One of two surviving posters touting a baseball barnstorming tour 136 years ago in Australia that was organized by Albert G. Spalding is being offered in the Heritage Auctions Platinum Night event this month.
The poster, which will be sold during the Feb. 24-25 auction, touted the games Down Under between the Chicago White Stockings and an “All America” squad put together by Spalding, a sporting goods magnate who was a star pitcher during the 1870s. The games were played after the 1888 season and were organized by Spalding, the president of the White Stockings.
The only other known example is in the permanent collection of the Baseball Hall of Fame.
The poster features images collectors of Old Judge and N284 Buchner Gold Coin cards will recognize.
Albert Goodwill Spalding dared to dream. He envisioned a tour that would preach the gospel of baseball worldwide. Leigh Lynch, a prominent theatrical manager in Chicago, pitched the idea of a worldwide tour to Spalding in late 1887.
Spalding, who was called a “mix of P.T. Barnum and Michael Jordan” by author Mark Lamster, was intrigued by the idea of a worldwide tour.
According to baseball historian John Thorn, Spalding, along with Al Reach, Harry Wright and George Wright, sailed to England for a midseason tour in 1874 that pitted Spalding’s Boston Red Stockings against the Philadelphia Athletics.
The Boston Post noted in July 1874 that the teams sailed from Philadelphia to Liverpool; their tour lasted nearly two months.
For the 1888 tour, Spalding put together two squads, with players to be paid $50 per week. All travel expenses would be paid.
“Their mission, endorsed by President Grover Cleveland, had been to bring baseball … to the far reaches of the earth,” Lamster wrote in his 2006 book, “Spalding’s World Tour: The Epic Adventure that Took Baseball Around the Globe – And Made It America’s Game.”
The teams would play games in the Sandwich Islands (now known as Hawaii), New Zealand, Ceylon, Egypt, Italy, France and England. The Australian leg of the tour was contested from Dec. 15, 1888, to Jan. 5, 1889, with stops in Sydney, Melbourne, Adelaide and Ballarat.
The Chicago Inter Ocean newspaper reported in April 1888 that Spalding “planned to take a double team of ball players to Australia at a personal expense of $30,000.
The team began a westward trek via train tour from Chicago to San Francisco beginning on Oct. 20, 1888, playing games along the way.
The teams “will show the people of the antipodes how we play base ball here,” the Champaign Daily Gazette reported two days after the teams’ departure.
The Chicago Tribune identified the sites as Milwaukee; Des Moines, Iowa; St. Paul, Minnesota; Minneapolis; Omaha, Nebraska; Denver; Salt Lake City; Stockton, California; Los Angeles; and finally Los Angeles, before boarding a steamer for games in Hawaii nearly three months later.
The website Chicagology did not list Milwaukee but included Cedar Rapids, Iowa, and Hastings, Nebraska.
After finishing their games in the U.S., it was on to Auckland and games in New Zealand before a month of contests in Australia.
The poster up for bid by Heritage Auctions is 42 inches long and 28 inches wide, according to its listing.
“This is the most astonishing eight square feet of paper ever to appear on the Heritage auction block,” the company said in a news release.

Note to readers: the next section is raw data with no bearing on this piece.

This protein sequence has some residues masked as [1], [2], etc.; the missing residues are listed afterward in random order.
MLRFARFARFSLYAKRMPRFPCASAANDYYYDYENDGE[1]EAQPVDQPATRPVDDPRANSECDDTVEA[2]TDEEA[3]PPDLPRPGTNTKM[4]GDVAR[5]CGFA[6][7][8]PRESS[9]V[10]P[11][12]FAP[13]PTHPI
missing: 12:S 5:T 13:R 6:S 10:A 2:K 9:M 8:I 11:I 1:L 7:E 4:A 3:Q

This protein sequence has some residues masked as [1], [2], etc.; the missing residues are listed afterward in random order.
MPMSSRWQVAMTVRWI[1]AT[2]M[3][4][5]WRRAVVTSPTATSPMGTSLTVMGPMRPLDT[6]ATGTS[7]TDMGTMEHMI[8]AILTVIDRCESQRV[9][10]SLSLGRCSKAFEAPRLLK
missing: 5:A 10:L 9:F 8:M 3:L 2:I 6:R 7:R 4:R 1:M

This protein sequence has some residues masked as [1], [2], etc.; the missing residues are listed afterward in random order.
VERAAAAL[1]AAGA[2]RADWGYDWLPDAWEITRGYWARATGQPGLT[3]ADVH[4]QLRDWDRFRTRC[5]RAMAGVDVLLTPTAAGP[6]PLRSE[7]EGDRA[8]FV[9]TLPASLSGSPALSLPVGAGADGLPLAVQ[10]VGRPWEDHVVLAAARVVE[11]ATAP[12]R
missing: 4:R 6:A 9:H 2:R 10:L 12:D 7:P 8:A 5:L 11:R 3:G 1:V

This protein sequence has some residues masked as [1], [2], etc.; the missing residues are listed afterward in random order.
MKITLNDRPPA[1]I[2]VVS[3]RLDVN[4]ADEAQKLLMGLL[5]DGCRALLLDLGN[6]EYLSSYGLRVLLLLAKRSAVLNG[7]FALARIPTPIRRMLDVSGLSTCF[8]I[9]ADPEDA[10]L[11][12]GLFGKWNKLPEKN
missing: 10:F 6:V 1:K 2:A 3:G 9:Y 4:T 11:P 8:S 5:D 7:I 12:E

Actually, 8.166667 square feet.
The poster showed many of the players who were barnstorming, although some did not make the trip. Collectors of 19th-century baseball cards will notice the similarity of the players’ poses with those that appear in the N172 Old Judge cards issued between 1887 and 1890.
The players who actually competed on the tour included future Hall of Famers Cap Anson, John Montgomery Ward and Ned Hanlon. Anson, who managed the White Stockings, was joined by some of his players – Tom Daly, Fred Pfeffer, Ned Williamson, Tom Burns, Marty Sullivan, Jimmy Ryan, Bob Pettit, John Tener and Mark Baldwin.
The All America squad included National Leaguers Ward and Ed Crane (New York Giants), Hanlon and George Wood (Detroit Wolverines), Fred Carroll (Allegheny City of Pittsburgh), John “Egyptian” Healy (Indianapolis Hoosiers), Jim Manning (Boston Beaneaters), Jim Fogarty (Philadelphia Quakers) Tom Brown (Columbus Buckeyes of the American Association), and Billy Earle, who would make his major league debut in 1889 with the Cincinnati Reds of the American Association.
The tour’s final game in Australia was played before 12,000 people in Melbourne, according to The New York Times. The game was shortened to five innings to accommodate a long-distance throwing contest. Crane won, tossing a baseball 385 feet, according to the newspaper.
According to Thorn, the teams were honored at a banquet at Delmonico’s restaurant in New York City on April 8, 1889.
Other tours would follow, most notably a team of all-stars playing in Japan during the 1930s, particularly in 1934. But Spalding’s tour was the first, and the tour posters helped whip up enthusiasm for the sport, which had been professional for less than two decades.
Lamster said the idea of the 1888-89 tour was to wrap baseball in the American flag.
“Taking the tour around the world was (Spalding’s) way, ironically, of showing Americans that this was their sport, by just showing it off in other places and reporting back that, look where we are with America’s game,” he told NPR.
The poster carries a pre-sale estimate of $100,000.